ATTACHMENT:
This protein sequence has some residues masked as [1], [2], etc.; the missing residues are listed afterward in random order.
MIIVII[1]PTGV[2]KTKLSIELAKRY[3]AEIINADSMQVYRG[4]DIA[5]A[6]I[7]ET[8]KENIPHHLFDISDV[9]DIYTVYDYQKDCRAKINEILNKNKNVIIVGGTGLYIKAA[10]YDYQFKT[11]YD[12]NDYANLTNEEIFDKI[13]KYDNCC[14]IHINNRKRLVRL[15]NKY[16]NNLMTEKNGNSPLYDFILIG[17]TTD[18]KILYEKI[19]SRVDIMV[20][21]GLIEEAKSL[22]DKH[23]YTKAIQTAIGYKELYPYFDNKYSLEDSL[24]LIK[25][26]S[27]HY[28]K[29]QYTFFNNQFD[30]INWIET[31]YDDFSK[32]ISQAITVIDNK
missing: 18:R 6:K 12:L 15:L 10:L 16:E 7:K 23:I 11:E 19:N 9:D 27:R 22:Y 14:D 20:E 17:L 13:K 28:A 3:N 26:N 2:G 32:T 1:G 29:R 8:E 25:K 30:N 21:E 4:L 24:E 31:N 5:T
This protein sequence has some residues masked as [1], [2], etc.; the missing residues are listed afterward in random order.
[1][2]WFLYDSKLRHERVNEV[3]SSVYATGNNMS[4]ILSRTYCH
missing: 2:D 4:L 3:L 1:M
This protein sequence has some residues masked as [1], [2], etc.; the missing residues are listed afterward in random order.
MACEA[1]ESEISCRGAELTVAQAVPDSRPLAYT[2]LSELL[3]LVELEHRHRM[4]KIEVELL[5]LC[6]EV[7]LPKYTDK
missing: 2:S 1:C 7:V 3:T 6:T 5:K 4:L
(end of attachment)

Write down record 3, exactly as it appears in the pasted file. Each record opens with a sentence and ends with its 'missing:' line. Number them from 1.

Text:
This protein sequence has some residues masked as [1], [2], etc.; the missing residues are listed afterward in random order.
MACEA[1]ESEISCRGAELTVAQAVPDSRPLAYT[2]LSELL[3]LVELEHRHRM[4]KIEVELL[5]LC[6]EV[7]LPKYTDK
missing: 2:S 1:C 7:V 3:T 6:T 5:K 4:L